2.4 Reproductive ecology of alfalfa

Reproductive success in alfalfa occurs through interaction between development and organization of flower, pollination, fertilization, seed formation, dispersal and other ecological factors. Flowering onset is an intricate progressive evolution that could be activated by various pathways [64]. Diverse ecological and plant internal factors like day length, temperature, light quality and age of plant mediate this transition [65, 66, 67]; temperature and photoperiod are important signals in alfalfa flower induction [68, 69]. Alfalfa is a long day plant, requiring 12–14 h of minimal brightness to induce flowering [70]. Alfalfa is solely an insect pollinated crop, which is pollinated only by a small group of insects, especially bees. Each alfalfa bloom is pollinated by a single insect in a single time. The pollinator species, the genotype of alfalfa and the nectar content can affect the pollination process of alfalfa. The predominant pollinators of alfalfa are honey bees (Apis mellifera), leaf cutter bees (Megachile rotunda) and alkali bees (Noma melanderi). Alfalfa seed requires 4–6 weeks to develop into a viable seed [71]. The environmental factors such as rainfall and low temperature during maturing process will decrease the viability of the seeds, ultimately producing seeds of poor quality. The seedling vigor will be reduced and the germination quality will be minimized due to fungal infection or premature seed sprouting [72]. Genetic differences between varieties also affect seed maturity.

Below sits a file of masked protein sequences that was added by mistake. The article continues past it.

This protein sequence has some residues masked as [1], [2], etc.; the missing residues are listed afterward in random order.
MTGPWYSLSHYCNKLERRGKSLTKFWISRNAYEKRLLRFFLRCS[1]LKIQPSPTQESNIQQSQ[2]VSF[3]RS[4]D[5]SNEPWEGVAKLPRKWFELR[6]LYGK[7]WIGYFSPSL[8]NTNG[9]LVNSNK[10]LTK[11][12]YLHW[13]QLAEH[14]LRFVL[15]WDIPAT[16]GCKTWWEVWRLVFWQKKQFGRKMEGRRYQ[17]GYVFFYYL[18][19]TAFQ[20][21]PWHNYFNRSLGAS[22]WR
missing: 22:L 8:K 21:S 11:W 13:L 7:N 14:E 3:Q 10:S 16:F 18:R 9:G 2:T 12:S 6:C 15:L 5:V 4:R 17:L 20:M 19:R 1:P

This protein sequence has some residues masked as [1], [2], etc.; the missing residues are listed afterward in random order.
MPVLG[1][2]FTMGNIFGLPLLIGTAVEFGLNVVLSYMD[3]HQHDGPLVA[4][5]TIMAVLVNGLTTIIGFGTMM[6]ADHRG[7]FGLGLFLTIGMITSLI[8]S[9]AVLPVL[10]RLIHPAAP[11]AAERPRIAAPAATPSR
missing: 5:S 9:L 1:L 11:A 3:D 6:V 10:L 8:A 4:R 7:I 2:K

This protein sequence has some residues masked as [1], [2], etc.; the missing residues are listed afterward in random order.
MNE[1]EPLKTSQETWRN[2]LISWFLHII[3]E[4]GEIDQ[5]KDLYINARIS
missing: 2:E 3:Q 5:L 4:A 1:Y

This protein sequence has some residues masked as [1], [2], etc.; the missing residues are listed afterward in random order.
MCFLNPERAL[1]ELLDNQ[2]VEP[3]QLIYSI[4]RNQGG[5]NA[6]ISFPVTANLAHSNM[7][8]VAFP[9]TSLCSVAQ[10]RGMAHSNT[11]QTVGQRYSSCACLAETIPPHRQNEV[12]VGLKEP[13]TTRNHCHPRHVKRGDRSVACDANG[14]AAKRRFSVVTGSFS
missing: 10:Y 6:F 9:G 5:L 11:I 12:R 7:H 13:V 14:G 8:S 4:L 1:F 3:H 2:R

3. Advances in improving reproductive ecology of alfalfa

Alfalfa, well known for its extensive ecological adaptability, with development of modern breeding and genetic engineering techniques has advanced in reproductive ecological aspects. Genetic engineering approaches in alfalfa breeding is utilized to manipulate the expression of genes involved in metabolic pathways to improve the reproductive traits, pollination and seed quality traits.

3.1 Breeding and seed production

Any alfalfa cultivar has around 10–200 parents, crossed in isolation to produce breeder seeds. A group of plants distinct for a specific trait, preserved through 2–3 generations from other alfalfa cultivars and cultivars produced by this kind of breeding is called synthetic cultivars. Most commercial alfalfa cultivars are synthetics produced from advanced progenies of clones of superior traits [73]. The out-crossing nature of the alfalfa plant and its polyploid genome create complexity in genetic improvement for higher forage and seed production. The prevalence of severe inbreeding depression prevents researchers from capturing heterosis in alfalfa cultivars through hybrid development. Consequently, it has led to a modification in breeding strategy for higher yield, by intercrossing selected parents to produce synthetic cultivars [74]. This strategy is currently more feasible than the development of a hybrid cultivar. The intercrossing approach between plants with a broad genetic base increase heterozygosity, which increases the intra-locus interaction, and ultimately yield.